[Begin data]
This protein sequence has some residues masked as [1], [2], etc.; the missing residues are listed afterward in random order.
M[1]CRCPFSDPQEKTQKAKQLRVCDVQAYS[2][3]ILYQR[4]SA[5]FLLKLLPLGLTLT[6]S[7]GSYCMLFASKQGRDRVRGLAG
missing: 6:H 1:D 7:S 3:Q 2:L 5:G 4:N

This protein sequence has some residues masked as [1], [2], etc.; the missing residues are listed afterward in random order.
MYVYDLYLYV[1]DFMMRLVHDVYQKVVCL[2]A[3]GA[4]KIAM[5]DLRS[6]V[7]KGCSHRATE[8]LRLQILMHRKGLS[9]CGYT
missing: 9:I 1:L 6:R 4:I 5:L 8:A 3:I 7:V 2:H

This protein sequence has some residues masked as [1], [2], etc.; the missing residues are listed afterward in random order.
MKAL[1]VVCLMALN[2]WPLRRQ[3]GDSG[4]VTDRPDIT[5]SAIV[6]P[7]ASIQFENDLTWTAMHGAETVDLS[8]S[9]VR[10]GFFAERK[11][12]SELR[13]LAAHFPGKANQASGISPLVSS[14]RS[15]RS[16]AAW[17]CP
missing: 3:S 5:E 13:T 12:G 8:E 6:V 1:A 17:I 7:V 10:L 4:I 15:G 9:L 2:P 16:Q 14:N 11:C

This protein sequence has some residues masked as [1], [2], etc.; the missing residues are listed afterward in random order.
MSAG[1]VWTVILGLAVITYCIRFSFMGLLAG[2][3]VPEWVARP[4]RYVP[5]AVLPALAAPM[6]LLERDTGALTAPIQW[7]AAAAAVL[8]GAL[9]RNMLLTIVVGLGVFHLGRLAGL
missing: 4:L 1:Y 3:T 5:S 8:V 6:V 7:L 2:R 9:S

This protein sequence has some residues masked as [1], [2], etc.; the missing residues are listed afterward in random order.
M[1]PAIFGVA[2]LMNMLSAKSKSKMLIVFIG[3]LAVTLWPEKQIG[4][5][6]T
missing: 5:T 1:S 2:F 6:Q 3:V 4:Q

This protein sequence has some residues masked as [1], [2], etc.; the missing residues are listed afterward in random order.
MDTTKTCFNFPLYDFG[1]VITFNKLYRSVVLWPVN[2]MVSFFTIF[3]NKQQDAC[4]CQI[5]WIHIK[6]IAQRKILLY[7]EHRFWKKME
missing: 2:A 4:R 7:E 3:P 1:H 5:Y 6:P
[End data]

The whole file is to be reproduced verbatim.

This protein sequence has some residues masked as [1], [2], etc.; the missing residues are listed afterward in random order.
M[1]CRCPFSDPQEKTQKAKQLRVCDVQAYS[2][3]ILYQR[4]SA[5]FLLKLLPLGLTLT[6]S[7]GSYCMLFASKQGRDRVRGLAG
missing: 6:H 1:D 7:S 3:Q 2:L 5:G 4:N

This protein sequence has some residues masked as [1], [2], etc.; the missing residues are listed afterward in random order.
MYVYDLYLYV[1]DFMMRLVHDVYQKVVCL[2]A[3]GA[4]KIAM[5]DLRS[6]V[7]KGCSHRATE[8]LRLQILMHRKGLS[9]CGYT
missing: 9:I 1:L 6:R 4:I 5:L 8:A 3:I 7:V 2:H

This protein sequence has some residues masked as [1], [2], etc.; the missing residues are listed afterward in random order.
MKAL[1]VVCLMALN[2]WPLRRQ[3]GDSG[4]VTDRPDIT[5]SAIV[6]P[7]ASIQFENDLTWTAMHGAETVDLS[8]S[9]VR[10]GFFAERK[11][12]SELR[13]LAAHFPGKANQASGISPLVSS[14]RS[15]RS[16]AAW[17]CP
missing: 3:S 5:E 13:T 12:G 8:E 6:V 1:A 17:I 7:V 10:L 4:I 15:G 9:L 2:P 16:Q 14:N 11:C

This protein sequence has some residues masked as [1], [2], etc.; the missing residues are listed afterward in random order.
MSAG[1]VWTVILGLAVITYCIRFSFMGLLAG[2][3]VPEWVARP[4]RYVP[5]AVLPALAAPM[6]LLERDTGALTAPIQW[7]AAAAAVL[8]GAL[9]RNMLLTIVVGLGVFHLGRLAGL
missing: 4:L 1:Y 3:T 5:S 8:V 6:V 7:L 2:R 9:S

This protein sequence has some residues masked as [1], [2], etc.; the missing residues are listed afterward in random order.
M[1]PAIFGVA[2]LMNMLSAKSKSKMLIVFIG[3]LAVTLWPEKQIG[4][5][6]T
missing: 5:T 1:S 2:F 6:Q 3:V 4:Q

This protein sequence has some residues masked as [1], [2], etc.; the missing residues are listed afterward in random order.
MDTTKTCFNFPLYDFG[1]VITFNKLYRSVVLWPVN[2]MVSFFTIF[3]NKQQDAC[4]CQI[5]WIHIK[6]IAQRKILLY[7]EHRFWKKME
missing: 2:A 4:R 7:E 3:P 1:H 5:Y 6:P